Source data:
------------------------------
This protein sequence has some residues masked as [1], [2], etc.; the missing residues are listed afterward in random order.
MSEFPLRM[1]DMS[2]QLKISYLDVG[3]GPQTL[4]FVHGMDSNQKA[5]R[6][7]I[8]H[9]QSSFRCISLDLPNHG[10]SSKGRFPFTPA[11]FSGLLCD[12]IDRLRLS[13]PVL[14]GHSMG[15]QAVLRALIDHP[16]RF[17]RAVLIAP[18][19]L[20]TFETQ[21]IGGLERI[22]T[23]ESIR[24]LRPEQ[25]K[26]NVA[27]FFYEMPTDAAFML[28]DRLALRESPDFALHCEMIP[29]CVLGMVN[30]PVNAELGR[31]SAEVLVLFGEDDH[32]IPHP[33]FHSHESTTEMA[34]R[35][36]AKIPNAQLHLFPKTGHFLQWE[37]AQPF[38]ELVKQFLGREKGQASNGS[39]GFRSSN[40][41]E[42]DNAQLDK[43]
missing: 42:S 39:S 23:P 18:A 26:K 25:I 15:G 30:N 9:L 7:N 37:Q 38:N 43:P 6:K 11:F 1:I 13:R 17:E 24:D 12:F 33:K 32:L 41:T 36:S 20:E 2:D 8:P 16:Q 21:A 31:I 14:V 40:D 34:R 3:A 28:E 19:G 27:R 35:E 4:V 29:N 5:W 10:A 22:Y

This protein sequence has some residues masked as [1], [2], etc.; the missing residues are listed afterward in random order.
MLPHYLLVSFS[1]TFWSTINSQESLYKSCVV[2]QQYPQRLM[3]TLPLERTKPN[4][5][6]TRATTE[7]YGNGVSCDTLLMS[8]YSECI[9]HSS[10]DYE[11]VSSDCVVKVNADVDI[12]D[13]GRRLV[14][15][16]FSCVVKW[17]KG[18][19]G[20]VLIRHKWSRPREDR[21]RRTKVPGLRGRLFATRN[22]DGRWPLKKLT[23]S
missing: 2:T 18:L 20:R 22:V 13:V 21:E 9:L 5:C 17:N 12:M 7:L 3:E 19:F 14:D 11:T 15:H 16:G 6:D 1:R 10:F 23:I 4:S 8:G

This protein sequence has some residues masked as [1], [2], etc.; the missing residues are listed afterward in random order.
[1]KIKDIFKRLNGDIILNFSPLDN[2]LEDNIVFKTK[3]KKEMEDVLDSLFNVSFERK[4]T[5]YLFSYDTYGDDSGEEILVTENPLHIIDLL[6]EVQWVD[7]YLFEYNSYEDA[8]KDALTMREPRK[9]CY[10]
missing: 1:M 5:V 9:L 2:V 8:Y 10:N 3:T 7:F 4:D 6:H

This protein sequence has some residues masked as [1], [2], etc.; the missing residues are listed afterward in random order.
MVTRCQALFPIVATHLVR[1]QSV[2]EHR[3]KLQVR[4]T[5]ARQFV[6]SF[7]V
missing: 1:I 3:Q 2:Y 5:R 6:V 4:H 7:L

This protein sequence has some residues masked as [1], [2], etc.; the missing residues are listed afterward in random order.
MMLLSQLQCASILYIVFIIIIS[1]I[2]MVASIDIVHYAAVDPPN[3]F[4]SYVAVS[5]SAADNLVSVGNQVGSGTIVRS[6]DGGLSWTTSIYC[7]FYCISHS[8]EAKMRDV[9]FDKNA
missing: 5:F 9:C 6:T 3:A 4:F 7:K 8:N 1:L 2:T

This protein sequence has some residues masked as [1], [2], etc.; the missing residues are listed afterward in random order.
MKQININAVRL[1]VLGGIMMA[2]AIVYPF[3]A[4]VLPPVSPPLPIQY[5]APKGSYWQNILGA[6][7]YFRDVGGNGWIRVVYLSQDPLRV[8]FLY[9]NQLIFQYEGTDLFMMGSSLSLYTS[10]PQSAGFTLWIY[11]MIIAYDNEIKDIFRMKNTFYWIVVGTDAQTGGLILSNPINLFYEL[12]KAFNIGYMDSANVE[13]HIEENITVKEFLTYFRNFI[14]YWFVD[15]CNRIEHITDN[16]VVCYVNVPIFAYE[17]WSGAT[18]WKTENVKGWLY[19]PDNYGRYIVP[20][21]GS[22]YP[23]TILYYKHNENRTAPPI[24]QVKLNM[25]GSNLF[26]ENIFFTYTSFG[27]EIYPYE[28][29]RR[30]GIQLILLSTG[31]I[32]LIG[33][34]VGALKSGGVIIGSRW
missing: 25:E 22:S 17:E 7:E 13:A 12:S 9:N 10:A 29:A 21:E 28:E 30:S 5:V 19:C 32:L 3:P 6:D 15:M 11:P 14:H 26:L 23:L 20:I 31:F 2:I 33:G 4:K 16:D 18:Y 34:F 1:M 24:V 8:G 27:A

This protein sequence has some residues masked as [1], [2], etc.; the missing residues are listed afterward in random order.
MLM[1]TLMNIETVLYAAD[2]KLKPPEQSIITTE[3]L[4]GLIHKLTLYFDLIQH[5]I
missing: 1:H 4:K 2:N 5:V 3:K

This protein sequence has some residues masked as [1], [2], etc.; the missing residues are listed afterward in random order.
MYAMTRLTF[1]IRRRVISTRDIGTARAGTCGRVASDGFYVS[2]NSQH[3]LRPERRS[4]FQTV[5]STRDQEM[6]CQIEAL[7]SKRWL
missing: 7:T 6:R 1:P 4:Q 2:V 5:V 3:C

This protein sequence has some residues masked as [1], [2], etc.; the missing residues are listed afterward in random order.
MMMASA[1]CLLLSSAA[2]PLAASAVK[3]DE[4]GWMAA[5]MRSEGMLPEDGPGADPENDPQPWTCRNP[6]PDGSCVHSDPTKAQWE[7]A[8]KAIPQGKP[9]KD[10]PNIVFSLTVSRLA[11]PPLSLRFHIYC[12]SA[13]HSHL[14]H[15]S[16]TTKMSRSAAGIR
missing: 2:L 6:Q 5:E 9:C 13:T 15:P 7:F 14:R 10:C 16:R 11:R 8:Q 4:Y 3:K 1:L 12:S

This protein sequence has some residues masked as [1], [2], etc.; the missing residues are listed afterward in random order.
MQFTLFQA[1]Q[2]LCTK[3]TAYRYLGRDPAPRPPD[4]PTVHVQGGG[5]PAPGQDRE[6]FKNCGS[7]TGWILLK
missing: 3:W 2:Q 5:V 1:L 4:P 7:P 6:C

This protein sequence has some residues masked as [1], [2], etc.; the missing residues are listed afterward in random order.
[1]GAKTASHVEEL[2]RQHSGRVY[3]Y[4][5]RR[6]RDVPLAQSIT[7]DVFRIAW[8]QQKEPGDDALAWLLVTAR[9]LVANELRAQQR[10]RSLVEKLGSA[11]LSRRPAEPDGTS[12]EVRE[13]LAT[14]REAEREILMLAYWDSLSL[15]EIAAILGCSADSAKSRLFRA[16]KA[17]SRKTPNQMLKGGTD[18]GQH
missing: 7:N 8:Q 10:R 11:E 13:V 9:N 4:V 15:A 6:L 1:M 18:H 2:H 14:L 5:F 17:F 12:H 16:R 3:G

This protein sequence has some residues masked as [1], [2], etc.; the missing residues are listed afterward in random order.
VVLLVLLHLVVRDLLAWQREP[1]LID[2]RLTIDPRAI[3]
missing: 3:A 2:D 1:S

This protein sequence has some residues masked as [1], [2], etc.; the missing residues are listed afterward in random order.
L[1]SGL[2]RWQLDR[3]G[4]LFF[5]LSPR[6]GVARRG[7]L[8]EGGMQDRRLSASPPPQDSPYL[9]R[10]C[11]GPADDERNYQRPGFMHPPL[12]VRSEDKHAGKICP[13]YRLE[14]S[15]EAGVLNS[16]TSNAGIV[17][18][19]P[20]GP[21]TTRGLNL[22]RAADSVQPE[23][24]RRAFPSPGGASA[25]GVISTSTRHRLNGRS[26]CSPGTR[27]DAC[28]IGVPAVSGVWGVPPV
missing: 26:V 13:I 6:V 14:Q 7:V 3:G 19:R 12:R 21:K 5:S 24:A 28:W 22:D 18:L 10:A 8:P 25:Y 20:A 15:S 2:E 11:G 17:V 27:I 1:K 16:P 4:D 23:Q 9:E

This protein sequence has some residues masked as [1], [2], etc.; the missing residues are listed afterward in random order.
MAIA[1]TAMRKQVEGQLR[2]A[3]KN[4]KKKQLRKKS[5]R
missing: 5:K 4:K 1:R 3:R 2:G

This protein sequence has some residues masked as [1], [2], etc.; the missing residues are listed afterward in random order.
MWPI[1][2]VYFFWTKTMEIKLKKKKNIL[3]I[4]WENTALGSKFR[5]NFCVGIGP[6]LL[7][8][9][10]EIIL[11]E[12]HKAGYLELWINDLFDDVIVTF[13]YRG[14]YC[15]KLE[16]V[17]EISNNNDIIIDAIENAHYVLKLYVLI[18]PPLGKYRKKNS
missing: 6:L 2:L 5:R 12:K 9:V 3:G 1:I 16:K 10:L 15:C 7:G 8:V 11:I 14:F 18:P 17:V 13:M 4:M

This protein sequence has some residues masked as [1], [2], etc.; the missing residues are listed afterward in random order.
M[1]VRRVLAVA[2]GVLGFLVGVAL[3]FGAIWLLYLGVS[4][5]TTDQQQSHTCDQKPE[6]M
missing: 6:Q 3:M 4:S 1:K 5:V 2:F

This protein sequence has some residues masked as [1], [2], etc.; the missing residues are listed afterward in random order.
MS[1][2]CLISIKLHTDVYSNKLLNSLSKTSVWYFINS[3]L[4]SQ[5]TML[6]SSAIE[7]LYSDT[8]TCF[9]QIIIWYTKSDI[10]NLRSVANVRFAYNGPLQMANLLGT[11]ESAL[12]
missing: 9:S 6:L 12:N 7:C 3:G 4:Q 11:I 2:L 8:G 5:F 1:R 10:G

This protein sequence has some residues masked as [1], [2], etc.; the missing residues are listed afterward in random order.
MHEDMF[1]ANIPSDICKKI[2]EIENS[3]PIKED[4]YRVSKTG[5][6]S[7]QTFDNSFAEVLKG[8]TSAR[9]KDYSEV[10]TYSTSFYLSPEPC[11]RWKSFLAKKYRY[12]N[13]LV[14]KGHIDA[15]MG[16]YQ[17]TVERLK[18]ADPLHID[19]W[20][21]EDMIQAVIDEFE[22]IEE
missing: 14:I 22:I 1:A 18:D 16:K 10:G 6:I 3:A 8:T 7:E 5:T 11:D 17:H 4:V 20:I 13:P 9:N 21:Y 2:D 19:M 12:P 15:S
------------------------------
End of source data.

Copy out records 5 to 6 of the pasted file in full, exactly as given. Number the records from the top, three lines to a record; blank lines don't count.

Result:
This protein sequence has some residues masked as [1], [2], etc.; the missing residues are listed afterward in random order.
MMLLSQLQCASILYIVFIIIIS[1]I[2]MVASIDIVHYAAVDPPN[3]F[4]SYVAVS[5]SAADNLVSVGNQVGSGTIVRS[6]DGGLSWTTSIYC[7]FYCISHS[8]EAKMRDV[9]FDKNA
missing: 5:F 9:C 6:T 3:A 4:F 7:K 8:N 1:L 2:T

This protein sequence has some residues masked as [1], [2], etc.; the missing residues are listed afterward in random order.
MKQININAVRL[1]VLGGIMMA[2]AIVYPF[3]A[4]VLPPVSPPLPIQY[5]APKGSYWQNILGA[6][7]YFRDVGGNGWIRVVYLSQDPLRV[8]FLY[9]NQLIFQYEGTDLFMMGSSLSLYTS[10]PQSAGFTLWIY[11]MIIAYDNEIKDIFRMKNTFYWIVVGTDAQTGGLILSNPINLFYEL[12]KAFNIGYMDSANVE[13]HIEENITVKEFLTYFRNFI[14]YWFVD[15]CNRIEHITDN[16]VVCYVNVPIFAYE[17]WSGAT[18]WKTENVKGWLY[19]PDNYGRYIVP[20][21]GS[22]YP[23]TILYYKHNENRTAPPI[24]QVKLNM[25]GSNLF[26]ENIFFTYTSFG[27]EIYPYE[28][29]RR[30]GIQLILLSTG[31]I[32]LIG[33][34]VGALKSGGVIIGSRW
missing: 25:E 22:S 17:E 7:E 13:A 12:S 9:N 10:A 29:A 21:E 28:E 30:S 5:V 19:C 32:L 3:P 6:D 15:M 11:P 14:H 26:L 23:L 20:I 31:F 2:I 33:G 4:K 16:D 18:Y 34:F 1:M 24:V 8:G 27:A